“Electricity is hugely cheaper there than here – in Australian dollars it costs me around $50, $60 a month including air conditioning and so on.
“No matter what flavor of government is in power here, their spending doesn’t seem to really help the people.
“Recently, Australia seems to be going along with what America is doing.
“I don’t see it working for normal people.”
Khylan Wright, 18, mine worker, Albury
“At the moment we are considering getting a home loan, but interest rates have skyrocketed.
“I have to work more and save more to try to get a higher deposit, which is much more difficult than before.
“I work in mines in Western Australia so it’s not too bad for me to try and save some money, but when I get home it’s expensive.
“Albury is my home, I was born here but now I fly to and from Western Australia.
“I’m there for two weeks, then I’m back here for a week.
“I did a carpentry apprenticeship here in Albury but with $400 a week and trying to pay fuel costs, it was really difficult.
“So I can’t imagine anyone else my age surviving on an apprentice’s salary when things are so expensive.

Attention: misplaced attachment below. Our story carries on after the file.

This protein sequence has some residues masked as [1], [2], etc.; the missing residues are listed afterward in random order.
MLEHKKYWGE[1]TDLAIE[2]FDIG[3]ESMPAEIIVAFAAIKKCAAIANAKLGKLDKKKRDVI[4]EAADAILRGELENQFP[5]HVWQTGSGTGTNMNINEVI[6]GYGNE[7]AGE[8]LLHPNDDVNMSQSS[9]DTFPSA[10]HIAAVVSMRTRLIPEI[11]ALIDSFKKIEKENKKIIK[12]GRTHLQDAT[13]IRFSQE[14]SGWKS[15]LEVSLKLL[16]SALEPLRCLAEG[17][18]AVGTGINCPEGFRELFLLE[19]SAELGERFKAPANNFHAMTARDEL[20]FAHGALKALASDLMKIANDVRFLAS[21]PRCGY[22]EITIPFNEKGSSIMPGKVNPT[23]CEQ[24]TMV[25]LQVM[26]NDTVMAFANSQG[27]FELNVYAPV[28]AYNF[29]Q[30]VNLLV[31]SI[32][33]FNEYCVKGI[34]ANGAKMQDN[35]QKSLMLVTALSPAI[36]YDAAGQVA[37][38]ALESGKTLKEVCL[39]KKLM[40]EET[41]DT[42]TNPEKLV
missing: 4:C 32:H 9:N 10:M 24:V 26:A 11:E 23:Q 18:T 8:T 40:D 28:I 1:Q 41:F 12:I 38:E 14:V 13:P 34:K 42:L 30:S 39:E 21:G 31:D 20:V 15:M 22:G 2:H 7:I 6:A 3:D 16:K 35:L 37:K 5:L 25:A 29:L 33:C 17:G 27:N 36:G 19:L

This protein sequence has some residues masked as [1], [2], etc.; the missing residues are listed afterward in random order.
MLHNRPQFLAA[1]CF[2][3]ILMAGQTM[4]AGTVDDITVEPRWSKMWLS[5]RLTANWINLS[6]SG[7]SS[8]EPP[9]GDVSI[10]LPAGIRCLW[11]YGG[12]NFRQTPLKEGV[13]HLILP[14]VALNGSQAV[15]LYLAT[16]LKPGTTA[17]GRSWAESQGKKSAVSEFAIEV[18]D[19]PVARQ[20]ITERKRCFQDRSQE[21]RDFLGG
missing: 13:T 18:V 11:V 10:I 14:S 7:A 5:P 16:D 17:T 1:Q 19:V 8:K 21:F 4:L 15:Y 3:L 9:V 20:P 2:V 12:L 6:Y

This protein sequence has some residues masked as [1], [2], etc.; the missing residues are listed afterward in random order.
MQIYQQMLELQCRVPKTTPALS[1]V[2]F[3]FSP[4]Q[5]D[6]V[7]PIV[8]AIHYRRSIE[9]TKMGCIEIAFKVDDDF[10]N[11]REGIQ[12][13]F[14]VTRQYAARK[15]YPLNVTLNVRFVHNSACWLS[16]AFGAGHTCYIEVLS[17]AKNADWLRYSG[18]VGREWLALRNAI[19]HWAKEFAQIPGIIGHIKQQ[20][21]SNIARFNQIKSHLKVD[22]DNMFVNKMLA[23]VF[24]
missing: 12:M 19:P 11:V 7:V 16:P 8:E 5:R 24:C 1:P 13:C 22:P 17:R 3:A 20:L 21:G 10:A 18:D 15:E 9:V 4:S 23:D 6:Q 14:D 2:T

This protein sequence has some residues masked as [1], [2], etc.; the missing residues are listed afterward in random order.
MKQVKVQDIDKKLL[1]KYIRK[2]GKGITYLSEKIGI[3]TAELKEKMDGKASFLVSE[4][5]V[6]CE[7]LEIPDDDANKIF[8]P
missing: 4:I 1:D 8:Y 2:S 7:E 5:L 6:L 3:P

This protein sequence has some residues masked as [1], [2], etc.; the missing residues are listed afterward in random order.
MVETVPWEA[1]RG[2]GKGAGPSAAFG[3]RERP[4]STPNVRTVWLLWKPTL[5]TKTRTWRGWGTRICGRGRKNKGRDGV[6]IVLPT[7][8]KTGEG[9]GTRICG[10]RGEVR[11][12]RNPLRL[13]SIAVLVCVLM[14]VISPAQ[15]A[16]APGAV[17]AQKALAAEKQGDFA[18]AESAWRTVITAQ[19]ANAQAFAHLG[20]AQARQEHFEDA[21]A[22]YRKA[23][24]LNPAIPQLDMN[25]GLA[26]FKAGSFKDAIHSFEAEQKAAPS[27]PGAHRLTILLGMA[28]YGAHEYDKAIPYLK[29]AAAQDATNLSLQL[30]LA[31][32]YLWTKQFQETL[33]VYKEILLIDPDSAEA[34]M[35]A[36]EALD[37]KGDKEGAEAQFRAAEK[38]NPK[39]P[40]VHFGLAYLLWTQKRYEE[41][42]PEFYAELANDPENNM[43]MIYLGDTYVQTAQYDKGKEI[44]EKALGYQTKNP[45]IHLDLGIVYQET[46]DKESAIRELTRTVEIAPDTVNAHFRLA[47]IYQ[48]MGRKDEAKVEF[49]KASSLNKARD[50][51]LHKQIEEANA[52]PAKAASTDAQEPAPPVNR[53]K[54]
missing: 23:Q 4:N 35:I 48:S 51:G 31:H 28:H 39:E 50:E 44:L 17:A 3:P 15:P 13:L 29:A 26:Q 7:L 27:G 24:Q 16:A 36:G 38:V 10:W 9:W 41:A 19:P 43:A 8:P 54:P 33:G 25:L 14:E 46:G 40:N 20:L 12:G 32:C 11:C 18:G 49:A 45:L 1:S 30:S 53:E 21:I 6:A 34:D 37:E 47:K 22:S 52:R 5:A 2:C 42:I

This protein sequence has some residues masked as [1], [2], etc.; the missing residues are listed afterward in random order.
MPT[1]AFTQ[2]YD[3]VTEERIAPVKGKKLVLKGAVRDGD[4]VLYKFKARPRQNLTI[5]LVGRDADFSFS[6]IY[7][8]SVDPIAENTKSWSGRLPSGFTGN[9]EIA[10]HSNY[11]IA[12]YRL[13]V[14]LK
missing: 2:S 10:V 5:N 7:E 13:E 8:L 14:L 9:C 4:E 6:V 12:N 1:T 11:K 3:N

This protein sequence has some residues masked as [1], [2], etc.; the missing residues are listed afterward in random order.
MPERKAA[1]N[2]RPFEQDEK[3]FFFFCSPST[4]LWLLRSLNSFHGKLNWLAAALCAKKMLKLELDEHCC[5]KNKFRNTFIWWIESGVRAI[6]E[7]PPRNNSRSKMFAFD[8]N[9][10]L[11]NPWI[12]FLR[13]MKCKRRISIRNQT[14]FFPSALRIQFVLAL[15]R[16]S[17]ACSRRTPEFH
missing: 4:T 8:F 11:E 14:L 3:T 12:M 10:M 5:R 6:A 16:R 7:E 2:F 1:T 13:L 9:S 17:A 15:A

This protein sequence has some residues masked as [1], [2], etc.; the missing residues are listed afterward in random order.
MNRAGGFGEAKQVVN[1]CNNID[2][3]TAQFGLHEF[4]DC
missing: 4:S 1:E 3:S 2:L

“It was the cost of living that forced me out of here.
“The company pays for all the accommodation, flights and everything, which helps me tremendously.
“Working there was about saving money and having enough money to get a security deposit and then come back here.
“Before going to Western Australia, I was looking to get a rental to move out, but I just couldn’t afford it at $400 a week.
“Grocery and fuel are just way too expensive for young people.
“When I go home to visit, I noticed that basic things are so much more expensive everywhere, just basic things.
“It’s hard to live away from my family, it makes it difficult, but I have to do what I have to do to have this house.
“I just want to buy a house and settle down with my girlfriend, that’s the long-term plan.
“If I was still doing my apprenticeship here in Albury, on just $400 a week, that would have been impossible to achieve.”
Our reporters work hard to provide local, up-to-date news to the community. Here’s how you can continue to access our trusted content: